Napster pioneered in peer-to-peer file sharing, which allowed users to share digital audio files through their online platform. Almost immediately the company faced legal action from musicians and record labels for copyright infringement and robbing artists of earned royalties for their work. After several lawsuits, the company filed for bankruptcy and sold its assets to a third party. But, the problem didn’t go away, and technology continued to advance faster than legal systems. Individuals could find new ways to upload songs and send them to friends instantly, around the globe. This brings us back to release dates.
If you lived in the United States, where the release day was Tuesday, and you had a friend or relative that lived in Australia, where the release day was Friday, then you could simply upload new music to a file sharing site, and share it with your friend or relative across the globe three days earlier than when it would have originally become available. And people wouldn’t just do that for friends and family, but for anyone. There were two things happening: users were illegally sharing files around the world, and release dates were becoming arbitrary. The industry needed to be more consistent due, in part, to global connectivity.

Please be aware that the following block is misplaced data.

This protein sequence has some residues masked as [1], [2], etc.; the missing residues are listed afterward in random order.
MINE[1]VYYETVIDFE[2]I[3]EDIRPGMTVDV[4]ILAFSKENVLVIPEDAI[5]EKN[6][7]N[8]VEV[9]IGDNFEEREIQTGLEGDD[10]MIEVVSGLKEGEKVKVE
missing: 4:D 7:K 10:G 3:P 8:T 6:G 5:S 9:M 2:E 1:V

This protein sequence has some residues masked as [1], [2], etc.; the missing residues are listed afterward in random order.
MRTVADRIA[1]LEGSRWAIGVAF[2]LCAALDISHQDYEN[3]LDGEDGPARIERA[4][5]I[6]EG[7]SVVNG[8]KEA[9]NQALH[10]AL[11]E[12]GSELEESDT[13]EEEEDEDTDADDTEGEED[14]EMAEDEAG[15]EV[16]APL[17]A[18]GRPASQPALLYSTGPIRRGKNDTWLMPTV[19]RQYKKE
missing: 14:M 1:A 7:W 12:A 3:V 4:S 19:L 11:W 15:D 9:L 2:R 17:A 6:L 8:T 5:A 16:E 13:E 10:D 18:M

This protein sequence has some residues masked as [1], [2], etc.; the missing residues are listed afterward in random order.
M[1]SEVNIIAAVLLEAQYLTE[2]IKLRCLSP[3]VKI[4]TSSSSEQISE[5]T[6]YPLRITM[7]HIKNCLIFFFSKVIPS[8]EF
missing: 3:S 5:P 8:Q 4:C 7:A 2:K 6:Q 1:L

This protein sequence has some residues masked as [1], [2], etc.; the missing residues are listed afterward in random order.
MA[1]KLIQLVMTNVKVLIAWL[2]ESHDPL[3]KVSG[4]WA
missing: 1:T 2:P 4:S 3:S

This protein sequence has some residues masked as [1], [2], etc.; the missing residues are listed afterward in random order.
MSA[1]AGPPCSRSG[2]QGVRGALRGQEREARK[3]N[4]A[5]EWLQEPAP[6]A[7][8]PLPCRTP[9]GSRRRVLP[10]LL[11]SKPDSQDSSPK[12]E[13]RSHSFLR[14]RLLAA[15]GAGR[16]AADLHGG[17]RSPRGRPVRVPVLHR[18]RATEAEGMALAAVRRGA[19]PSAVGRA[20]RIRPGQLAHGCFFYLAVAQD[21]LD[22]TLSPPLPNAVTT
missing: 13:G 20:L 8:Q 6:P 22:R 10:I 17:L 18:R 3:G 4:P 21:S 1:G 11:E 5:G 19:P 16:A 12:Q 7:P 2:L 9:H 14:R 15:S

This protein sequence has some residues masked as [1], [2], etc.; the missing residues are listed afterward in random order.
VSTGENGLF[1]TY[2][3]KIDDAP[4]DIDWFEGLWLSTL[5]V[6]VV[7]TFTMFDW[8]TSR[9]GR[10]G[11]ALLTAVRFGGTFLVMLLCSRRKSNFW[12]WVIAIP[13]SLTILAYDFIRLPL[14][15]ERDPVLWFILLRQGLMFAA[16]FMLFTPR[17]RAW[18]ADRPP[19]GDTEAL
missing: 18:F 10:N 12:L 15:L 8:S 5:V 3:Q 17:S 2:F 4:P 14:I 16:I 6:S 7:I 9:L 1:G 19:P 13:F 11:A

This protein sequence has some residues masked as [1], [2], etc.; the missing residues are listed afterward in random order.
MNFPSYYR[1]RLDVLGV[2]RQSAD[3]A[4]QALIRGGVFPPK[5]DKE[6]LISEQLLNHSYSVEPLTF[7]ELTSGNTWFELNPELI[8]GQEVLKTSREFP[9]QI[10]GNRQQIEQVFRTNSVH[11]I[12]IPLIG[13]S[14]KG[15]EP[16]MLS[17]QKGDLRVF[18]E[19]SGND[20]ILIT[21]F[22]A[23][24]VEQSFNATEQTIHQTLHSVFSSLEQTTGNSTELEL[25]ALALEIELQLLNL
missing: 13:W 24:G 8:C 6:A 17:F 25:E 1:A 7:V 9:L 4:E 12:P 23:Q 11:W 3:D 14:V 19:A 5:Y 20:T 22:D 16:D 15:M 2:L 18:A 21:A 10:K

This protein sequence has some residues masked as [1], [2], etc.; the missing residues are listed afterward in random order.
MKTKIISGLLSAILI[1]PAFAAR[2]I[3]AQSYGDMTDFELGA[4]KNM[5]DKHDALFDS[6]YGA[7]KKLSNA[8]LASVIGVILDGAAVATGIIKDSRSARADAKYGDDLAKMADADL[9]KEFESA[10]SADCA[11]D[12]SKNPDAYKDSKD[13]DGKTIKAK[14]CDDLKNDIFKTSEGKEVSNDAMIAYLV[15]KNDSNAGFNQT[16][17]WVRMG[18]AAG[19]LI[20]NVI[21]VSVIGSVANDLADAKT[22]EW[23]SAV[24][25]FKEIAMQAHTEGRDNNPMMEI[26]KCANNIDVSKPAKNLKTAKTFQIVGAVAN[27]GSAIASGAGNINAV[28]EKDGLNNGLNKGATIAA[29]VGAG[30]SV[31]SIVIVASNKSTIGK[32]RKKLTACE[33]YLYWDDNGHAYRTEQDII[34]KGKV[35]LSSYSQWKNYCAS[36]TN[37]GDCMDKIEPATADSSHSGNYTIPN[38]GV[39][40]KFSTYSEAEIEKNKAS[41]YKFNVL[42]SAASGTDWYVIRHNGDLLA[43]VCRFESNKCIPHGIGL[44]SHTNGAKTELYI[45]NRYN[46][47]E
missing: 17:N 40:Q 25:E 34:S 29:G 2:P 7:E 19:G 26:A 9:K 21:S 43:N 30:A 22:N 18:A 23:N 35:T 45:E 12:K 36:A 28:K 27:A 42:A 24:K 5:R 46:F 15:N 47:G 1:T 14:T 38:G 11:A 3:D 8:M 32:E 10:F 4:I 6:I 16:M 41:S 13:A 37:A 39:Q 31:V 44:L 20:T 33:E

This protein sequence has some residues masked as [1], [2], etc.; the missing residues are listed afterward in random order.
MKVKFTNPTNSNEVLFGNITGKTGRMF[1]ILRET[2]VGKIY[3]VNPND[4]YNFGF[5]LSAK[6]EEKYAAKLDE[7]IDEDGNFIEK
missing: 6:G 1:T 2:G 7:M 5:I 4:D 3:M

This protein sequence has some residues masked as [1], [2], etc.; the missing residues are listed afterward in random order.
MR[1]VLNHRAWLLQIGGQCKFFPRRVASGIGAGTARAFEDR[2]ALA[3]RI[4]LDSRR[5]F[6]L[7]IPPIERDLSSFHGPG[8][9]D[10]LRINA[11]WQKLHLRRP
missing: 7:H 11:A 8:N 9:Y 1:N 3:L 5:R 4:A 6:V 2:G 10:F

Global Release Day
In June of 2015, the International Federation of the Phonographic Industry, which represents the worldwide recording industry, announced the new international day for releasing music known as Global Release Day or New Music Fridays. Starting in July 2015, new singles and albums would now uniformly be available around the world on Fridays at 00:01 local time in all 45 signatory countries. This move effectively ended the earlier phenomenon where new music was unavailable in one country when it was legally available elsewhere.
Why Friday Maybe Isn’t The Best Choice
The shift to Friday for Global Release Day was supposed to boost consumption of new music on a theory, similar to what applies in the movie industry, that people are more likely to buy and consume music (and movies) over the weekend. But that theory hasn’t really played out, and for some genres and artists, the creation of New Music Friday has actually been a disservice.
For example, smaller labels especially don’t have enough time to promote their music before the weekend rolls around. Over the weekend, things tend to get lost in the shuffle. With New Music Friday, every major label is pumping tons of money into promoting their releases on the same day as other, smaller labels and artists are releasing their music. These labels and artists only have one day (Friday) to compete for attention in the media before the weekend, instead of a few days for “sleeper” releases and releases by smaller labels and artists to gain traction. There is only so much real estate on taste-making blogs on any one day, and when major artists are releasing music, that real estate tends to go to them.
Speaking for myself, I’m actually less plugged in to social media and the internet in general during the weekend. I’d much prefer an earlier release day – like the Tuesdays of my youth, or even Thursdays. I agree that having a single Global Release Day is a good thing (although I’m open to suggestions), but moving it to an earlier day in the week is a good idea that will help level the playing field a bit.